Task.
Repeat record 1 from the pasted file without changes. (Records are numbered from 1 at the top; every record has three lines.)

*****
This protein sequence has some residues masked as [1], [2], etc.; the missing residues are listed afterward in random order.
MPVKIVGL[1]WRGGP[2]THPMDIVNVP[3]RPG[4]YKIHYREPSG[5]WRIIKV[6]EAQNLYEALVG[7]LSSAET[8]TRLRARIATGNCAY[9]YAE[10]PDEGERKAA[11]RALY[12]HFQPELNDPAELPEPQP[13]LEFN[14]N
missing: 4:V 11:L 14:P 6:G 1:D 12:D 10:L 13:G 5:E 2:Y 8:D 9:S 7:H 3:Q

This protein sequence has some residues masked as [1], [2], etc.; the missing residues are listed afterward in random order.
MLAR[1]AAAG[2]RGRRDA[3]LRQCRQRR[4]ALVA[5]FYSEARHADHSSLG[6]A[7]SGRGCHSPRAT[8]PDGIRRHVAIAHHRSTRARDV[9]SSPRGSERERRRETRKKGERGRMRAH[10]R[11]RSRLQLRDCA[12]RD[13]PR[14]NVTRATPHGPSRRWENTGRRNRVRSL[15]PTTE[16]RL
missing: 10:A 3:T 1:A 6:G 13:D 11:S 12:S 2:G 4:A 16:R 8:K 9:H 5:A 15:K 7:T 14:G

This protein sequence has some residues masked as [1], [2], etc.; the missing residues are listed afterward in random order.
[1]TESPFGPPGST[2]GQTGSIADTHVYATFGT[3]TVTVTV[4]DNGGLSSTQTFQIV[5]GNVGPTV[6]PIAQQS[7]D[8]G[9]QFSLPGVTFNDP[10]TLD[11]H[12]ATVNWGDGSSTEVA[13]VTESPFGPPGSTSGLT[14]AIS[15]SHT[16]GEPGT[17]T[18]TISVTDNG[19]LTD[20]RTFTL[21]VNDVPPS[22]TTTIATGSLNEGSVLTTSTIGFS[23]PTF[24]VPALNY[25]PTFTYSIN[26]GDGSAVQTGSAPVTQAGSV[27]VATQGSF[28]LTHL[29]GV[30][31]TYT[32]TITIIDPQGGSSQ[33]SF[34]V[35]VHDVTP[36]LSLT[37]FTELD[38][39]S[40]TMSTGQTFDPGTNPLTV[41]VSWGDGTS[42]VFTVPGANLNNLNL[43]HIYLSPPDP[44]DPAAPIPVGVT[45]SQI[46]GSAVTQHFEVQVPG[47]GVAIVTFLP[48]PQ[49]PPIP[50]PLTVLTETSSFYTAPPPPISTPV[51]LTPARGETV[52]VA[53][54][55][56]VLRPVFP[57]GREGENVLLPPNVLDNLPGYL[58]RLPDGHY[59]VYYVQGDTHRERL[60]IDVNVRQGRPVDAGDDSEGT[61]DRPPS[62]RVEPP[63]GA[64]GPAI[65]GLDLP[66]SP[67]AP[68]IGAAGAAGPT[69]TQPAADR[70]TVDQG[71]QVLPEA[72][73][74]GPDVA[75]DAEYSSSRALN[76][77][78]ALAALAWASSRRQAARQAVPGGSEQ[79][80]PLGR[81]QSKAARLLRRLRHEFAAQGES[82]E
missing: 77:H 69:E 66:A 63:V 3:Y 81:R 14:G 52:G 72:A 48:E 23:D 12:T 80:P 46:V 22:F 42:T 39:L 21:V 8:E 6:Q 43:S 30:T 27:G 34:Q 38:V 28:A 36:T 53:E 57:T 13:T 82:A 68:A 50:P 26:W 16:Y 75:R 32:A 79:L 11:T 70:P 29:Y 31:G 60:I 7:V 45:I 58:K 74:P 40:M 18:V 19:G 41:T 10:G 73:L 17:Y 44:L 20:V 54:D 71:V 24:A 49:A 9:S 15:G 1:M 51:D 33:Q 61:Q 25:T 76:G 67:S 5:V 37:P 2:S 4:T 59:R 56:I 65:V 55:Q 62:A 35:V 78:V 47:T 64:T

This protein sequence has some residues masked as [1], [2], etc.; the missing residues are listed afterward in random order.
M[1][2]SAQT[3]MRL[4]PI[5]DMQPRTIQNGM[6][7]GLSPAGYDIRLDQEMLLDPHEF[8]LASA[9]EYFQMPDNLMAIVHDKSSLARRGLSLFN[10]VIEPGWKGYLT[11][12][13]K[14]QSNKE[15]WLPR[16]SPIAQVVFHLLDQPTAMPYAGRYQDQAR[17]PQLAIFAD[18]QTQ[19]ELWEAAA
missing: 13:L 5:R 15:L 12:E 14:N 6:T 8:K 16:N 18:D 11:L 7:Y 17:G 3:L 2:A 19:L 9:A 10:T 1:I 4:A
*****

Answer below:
This protein sequence has some residues masked as [1], [2], etc.; the missing residues are listed afterward in random order.
MPVKIVGL[1]WRGGP[2]THPMDIVNVP[3]RPG[4]YKIHYREPSG[5]WRIIKV[6]EAQNLYEALVG[7]LSSAET[8]TRLRARIATGNCAY[9]YAE[10]PDEGERKAA[11]RALY[12]HFQPELNDPAELPEPQP[13]LEFN[14]N
missing: 4:V 11:L 14:P 6:G 1:D 12:D 10:L 13:G 5:E 2:Y 8:D 9:S 7:H 3:Q